published: February 2017
Special needs a special occupation:
An invitation to be aware at the present moment
My name is Roberta Rosa-Snyder and I would like to share with you my adventure and experiences in teaching special needs children in the school of Moffat. I originate from Brazil where I was a professor at Faculdade de Interacao Americana. I also worked for many years teaching Portuguese- (my mother’s tongue) speaking employees of companies, such as Mercedes and Volkswagen, English as a second language.
I have worked with children when I was much younger, but the bulk of my experience has been with adults. Throughout my life, like most people, I have had a wide range of experiences and challenges from which I have learned much. Nothing compares however to what I face now in this new place and occupation. Life is full of surprises, changes, and adventures. Mine has led me here to America to live in the beautiful San Luis Valley where I have had the most fortunate opportunity of working at Moffat School teaching special needs children. I have found this to be a fascinating and challenging new world for me.
The students of Moffat receive loving and abundant support of multidisciplinary professionals with whom I have the pleasure of sharing my experiences. As my peers, the other staff members, have warmly helped me prepare and develop my skills in lesson planning, which has indeed been a whole new universe to me. There are three aspects of my career I have learned much from and would like to share with you: Awareness, Improvisation, and Multi-Sensorial Learning.
Awareness: I discovered how to focus and be aware of details of each student and discern what difficulties each individual child faced so that I could address each one singularly. Each one of them have different amounts of time that they can dedicate to study, based on after-school schedules and varying home lives. I have to factor in emotional reactions, both good and bad, from daily life that affects their attention spans, or ability to concentrate. Things like not being well rested or illness for example.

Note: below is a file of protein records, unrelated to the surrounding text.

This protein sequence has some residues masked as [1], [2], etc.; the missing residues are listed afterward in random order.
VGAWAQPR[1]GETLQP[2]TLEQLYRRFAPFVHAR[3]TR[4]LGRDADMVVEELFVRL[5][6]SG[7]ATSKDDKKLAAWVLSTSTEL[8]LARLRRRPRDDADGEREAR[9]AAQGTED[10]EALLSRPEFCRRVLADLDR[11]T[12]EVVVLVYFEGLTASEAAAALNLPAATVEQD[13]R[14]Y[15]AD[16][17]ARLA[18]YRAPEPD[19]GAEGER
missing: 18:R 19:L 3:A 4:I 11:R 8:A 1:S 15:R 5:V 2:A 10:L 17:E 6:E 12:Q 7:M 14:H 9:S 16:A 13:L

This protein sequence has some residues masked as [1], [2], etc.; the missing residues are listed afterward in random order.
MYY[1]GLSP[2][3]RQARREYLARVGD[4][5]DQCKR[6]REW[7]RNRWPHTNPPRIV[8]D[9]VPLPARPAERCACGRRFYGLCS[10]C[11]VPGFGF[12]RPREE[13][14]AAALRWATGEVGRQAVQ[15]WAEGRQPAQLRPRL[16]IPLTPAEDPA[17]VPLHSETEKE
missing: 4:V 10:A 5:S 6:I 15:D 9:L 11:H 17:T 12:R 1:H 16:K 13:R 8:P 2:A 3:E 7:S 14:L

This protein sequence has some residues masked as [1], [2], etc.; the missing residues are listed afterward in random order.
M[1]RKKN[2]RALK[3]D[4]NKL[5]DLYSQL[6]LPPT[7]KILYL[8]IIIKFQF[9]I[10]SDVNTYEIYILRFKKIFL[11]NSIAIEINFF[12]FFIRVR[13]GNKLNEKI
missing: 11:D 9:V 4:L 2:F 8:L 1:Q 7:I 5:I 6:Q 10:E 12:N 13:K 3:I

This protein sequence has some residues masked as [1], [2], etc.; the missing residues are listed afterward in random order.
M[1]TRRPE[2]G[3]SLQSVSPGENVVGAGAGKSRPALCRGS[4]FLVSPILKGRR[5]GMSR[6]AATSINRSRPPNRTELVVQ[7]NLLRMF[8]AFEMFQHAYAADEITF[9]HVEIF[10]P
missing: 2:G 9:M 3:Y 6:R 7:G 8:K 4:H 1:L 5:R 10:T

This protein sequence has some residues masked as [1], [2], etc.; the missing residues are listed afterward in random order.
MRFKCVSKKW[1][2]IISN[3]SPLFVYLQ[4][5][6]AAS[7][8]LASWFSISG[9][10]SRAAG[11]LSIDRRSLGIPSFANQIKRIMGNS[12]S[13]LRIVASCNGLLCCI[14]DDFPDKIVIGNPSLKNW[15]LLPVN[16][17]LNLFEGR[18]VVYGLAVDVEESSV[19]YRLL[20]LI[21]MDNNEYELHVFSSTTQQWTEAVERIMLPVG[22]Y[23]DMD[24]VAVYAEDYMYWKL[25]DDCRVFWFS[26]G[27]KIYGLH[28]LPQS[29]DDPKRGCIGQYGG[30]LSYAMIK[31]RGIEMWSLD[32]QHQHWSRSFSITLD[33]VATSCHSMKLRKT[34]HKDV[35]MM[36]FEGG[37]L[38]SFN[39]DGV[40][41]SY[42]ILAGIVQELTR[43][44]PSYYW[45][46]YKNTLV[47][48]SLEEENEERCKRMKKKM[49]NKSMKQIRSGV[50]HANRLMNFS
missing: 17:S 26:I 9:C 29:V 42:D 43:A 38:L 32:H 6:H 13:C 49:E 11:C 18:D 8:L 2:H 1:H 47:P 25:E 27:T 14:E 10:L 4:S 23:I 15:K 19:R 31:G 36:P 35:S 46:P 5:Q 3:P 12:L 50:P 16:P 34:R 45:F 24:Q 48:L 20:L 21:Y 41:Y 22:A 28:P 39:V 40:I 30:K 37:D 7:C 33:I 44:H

I make myself aware of the look in their eyes, breathing, and tone of voice to ascertain how they are feeling in every small detail. This way I can create an environment most conducive to each student’s learning needs in the most positive way possible. While the average student is also affected by these factors it is minute in comparison the highly sensitive student body that blesses both my classroom and my life.
Improvisation: In Brazil we are known for our ability to improvise, a fact that has prepared me for the obstacles I have come to face in the classroom. I have applied this knowledge and found myself learning even more than I was teaching. I have used this now freshly honed ability to make math more relatable to my students. I improvised a plan to use the simple matter of grocery shopping to do so. Bringing in products, I set up a “Grocery Store” in class. I then have each student make a list and go shopping, step by step from picking the items on their list, noting the prices, to checking out and discussing purchase totals. In this way the math became a real and viable part of their lives as well as making it an adventure they immensely enjoyed.
Multi-Sensorial: Using different techniques to teach, such as when I brought in a book to teach them about different professions with many pictures (of professionals) with little actual text allowing for a more open discussion and an exploratory session of learning. They could look at a picture of a police officer, firefighter, or doctor asking and expressing ideas more fluidly. It was a blessed day that they and I have never forgotten. If learning is not fun it is uninspiring, uninteresting, and perhaps unabsorbed. I try also to record most of my classes and have found that the children are responsive and enriched by the reviewing of them. They take notes of their own reactions and behaviors. They ask questions like “Why did I say that like that?”, and evaluate on their own how they look and sound, playfully making remarks like “I sound like a baby.” This method gives them a tool for self-reflection in a very powerful way as well as giving me a tool I can use myself to improve upon lessons.
In conclusion let me say that when I have succeeded in teaching something new to my students I have the happiness of knowing each of their lives are made brighter by me in a small way. The feeling I get from this achievement is priceless. In the way of smiles and hugs I am repaid with something far more precious than money. Just knowing that they will carry the experience attained through the time they spent with me through their whole lives is an honor. I am grateful for this opportunity and love each of them very much.